I've had one of these since they first came out. (matter of fact I need to get another cause the stones are worn enough that they are almost now 6 sided instead of three )

They are by far the fastest and easiest way to sharpen knives that I've found. I keep my located right nest to where I keep my knives. When ever I take a knife out I run it down the stones a time or two.... now if only I can get my wife to do so they would stay sharp.

The only problem I have with this sharpener is that now other people (friends, family) always ask me to sharpen their knives.

> I didn't really need razor sharp knives in the kitchen

Disagree, I like to keep all my knives that sharp... be they carry or kitchen.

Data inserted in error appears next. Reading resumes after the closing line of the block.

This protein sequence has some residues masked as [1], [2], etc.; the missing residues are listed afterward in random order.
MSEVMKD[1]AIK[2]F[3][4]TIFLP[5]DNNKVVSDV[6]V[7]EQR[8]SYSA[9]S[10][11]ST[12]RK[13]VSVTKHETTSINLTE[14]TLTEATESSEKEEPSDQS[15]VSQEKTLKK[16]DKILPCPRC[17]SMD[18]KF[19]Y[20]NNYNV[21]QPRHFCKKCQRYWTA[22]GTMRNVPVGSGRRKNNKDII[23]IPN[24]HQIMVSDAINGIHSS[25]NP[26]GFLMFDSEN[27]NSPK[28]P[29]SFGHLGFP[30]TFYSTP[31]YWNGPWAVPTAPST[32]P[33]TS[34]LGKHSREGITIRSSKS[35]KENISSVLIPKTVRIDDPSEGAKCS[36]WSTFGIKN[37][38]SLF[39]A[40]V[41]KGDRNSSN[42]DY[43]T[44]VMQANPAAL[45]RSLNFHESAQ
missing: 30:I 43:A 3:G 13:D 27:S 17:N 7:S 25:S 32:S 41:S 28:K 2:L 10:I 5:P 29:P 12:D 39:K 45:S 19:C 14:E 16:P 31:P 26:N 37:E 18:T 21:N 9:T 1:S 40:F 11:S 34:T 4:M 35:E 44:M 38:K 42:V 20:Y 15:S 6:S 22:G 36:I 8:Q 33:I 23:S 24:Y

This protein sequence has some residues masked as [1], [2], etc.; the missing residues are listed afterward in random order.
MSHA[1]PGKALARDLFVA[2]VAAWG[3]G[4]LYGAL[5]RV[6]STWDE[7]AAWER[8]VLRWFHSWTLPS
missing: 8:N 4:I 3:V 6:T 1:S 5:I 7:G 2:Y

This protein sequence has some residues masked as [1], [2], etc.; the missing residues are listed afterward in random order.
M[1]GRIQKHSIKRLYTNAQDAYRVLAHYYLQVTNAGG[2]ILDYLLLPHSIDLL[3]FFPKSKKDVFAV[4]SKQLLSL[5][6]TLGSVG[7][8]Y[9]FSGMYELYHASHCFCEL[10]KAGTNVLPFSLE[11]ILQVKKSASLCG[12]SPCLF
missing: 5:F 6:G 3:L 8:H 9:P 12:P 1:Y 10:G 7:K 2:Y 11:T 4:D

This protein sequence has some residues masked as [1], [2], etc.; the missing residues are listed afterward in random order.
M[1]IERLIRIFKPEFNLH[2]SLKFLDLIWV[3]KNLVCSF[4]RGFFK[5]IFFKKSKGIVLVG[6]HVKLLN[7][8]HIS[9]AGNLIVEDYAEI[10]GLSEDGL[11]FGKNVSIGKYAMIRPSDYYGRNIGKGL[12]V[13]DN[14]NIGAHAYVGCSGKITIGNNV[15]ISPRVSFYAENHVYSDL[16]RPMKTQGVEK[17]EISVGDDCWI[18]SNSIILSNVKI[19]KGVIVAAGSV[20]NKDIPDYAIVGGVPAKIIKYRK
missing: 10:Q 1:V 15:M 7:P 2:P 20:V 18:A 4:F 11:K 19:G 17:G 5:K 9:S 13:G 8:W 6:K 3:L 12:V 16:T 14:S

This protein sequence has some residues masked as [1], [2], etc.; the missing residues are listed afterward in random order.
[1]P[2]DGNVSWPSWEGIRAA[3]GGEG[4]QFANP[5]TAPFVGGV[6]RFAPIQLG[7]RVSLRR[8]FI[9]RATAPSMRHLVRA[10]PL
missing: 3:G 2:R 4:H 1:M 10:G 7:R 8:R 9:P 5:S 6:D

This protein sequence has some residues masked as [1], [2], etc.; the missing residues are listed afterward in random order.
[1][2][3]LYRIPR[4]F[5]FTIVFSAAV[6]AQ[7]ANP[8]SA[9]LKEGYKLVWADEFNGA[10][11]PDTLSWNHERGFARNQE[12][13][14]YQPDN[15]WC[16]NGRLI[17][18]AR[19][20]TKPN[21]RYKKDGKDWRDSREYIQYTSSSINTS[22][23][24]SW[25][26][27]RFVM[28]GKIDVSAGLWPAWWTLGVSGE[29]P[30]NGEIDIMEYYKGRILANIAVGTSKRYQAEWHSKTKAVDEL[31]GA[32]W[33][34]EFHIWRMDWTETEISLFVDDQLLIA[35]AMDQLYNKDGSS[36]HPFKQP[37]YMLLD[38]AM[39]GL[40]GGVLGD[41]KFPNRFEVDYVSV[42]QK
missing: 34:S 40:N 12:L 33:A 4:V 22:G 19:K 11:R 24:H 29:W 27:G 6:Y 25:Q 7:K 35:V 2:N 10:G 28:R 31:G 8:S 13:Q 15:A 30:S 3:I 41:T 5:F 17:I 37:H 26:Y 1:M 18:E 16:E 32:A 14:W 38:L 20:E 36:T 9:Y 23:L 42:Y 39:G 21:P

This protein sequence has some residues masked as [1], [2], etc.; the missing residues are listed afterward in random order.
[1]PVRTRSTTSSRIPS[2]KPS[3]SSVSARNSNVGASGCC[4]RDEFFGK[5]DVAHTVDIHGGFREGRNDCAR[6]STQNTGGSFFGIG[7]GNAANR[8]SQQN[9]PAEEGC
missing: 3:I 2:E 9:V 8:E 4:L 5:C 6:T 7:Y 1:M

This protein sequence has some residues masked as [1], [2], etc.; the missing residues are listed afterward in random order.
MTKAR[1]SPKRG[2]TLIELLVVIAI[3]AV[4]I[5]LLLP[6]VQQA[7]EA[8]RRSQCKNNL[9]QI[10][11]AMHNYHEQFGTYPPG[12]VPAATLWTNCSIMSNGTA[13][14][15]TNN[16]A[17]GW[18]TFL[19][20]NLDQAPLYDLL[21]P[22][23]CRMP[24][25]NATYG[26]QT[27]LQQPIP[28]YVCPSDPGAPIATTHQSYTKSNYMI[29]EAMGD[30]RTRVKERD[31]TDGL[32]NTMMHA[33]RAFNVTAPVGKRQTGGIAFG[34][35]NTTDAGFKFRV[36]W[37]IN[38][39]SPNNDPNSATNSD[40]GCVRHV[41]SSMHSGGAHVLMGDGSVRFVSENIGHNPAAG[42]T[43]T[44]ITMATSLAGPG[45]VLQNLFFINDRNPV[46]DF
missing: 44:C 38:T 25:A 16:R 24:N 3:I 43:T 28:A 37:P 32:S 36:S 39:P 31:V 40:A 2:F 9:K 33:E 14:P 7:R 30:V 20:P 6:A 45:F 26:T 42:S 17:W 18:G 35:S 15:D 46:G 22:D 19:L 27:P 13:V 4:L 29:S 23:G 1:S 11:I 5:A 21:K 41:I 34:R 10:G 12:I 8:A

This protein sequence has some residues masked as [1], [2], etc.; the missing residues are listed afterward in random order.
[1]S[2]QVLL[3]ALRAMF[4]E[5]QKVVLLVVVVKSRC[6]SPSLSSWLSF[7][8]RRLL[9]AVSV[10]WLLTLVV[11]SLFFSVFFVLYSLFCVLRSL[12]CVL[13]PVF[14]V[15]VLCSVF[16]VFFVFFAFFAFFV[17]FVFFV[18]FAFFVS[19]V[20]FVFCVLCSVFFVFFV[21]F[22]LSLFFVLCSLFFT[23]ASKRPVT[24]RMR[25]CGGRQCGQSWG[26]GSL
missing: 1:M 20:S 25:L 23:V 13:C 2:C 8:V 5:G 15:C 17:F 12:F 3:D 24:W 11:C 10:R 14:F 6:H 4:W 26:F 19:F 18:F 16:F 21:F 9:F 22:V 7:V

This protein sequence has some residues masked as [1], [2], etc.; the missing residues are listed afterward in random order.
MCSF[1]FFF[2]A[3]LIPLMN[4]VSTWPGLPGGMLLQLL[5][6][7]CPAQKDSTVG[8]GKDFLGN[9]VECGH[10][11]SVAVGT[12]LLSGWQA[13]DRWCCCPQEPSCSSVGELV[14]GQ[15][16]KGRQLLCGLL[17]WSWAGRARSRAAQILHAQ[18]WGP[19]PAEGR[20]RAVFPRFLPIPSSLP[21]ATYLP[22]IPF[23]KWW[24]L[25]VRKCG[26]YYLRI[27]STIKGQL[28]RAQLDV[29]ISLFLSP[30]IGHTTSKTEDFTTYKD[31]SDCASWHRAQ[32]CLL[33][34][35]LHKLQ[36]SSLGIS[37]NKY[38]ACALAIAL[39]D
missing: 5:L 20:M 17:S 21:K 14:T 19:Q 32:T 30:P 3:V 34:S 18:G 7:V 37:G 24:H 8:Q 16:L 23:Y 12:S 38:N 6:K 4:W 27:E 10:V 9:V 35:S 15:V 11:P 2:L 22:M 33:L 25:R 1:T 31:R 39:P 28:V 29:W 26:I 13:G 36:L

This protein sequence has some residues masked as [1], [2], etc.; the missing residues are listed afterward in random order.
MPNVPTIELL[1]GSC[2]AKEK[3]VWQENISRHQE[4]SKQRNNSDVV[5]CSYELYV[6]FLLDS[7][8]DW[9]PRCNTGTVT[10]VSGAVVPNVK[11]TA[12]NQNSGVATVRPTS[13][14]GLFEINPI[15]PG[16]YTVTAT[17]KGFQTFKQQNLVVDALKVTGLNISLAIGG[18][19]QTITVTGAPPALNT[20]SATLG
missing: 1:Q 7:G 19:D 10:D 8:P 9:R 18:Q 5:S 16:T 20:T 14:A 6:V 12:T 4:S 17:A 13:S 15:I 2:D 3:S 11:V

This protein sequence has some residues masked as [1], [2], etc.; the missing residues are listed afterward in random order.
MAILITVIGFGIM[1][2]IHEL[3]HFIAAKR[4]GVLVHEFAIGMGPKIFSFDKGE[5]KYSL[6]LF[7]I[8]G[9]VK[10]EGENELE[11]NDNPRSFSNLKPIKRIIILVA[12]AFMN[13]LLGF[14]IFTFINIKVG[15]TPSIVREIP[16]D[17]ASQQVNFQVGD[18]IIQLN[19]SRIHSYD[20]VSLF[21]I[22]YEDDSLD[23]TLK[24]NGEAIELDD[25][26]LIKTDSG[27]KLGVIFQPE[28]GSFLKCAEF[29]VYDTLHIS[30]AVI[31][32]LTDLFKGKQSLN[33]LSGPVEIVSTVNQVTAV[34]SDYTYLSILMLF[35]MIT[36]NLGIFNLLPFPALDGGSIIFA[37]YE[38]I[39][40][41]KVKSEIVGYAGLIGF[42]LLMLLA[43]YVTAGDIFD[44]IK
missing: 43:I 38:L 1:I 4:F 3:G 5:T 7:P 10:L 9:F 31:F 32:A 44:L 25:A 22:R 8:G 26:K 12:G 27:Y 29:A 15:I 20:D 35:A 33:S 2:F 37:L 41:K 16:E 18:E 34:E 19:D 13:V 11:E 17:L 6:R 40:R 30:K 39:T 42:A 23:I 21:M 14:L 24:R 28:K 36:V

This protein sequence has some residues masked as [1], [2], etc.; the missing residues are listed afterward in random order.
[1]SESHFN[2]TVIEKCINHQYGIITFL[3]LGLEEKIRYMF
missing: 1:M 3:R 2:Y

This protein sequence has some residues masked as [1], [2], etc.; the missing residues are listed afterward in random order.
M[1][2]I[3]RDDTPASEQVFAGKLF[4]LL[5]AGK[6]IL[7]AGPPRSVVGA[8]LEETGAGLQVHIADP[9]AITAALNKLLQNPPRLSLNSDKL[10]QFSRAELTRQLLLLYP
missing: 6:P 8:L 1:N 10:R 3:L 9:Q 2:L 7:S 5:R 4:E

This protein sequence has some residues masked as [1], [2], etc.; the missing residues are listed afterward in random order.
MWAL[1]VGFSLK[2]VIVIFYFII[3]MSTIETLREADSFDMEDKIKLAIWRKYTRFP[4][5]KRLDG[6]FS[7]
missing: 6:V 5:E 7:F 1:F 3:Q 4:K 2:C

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Old June 12, 2002, 09:00 AM   #5
Bartholomew Roberts
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Yes, it was the posts I had seen on TFL and other forums that encouraged me to go with the Spyderco over the Lansky kit that holds the blade at a predetermined angle. Also, I liked the fact that the Spyderco kit sharpened everything where the Lansky kit required special stones for serrated blades.

I had been looking for a sharpener for awhile but it took me some time to commit $50 to one given my past lack of success.

Quote:
Disagree, I like to keep all my knives that sharp... be they carry or kitchen.
Don't get me wrong, I like all my knives sharp; but if I have to keep them sharp then a little less sharp satisfies me just fine
After an hour, most of which was spent on the two kitchen knives, I had all I wanted.
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Old June 13, 2002, 01:15 PM   #6
Schmit
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BR,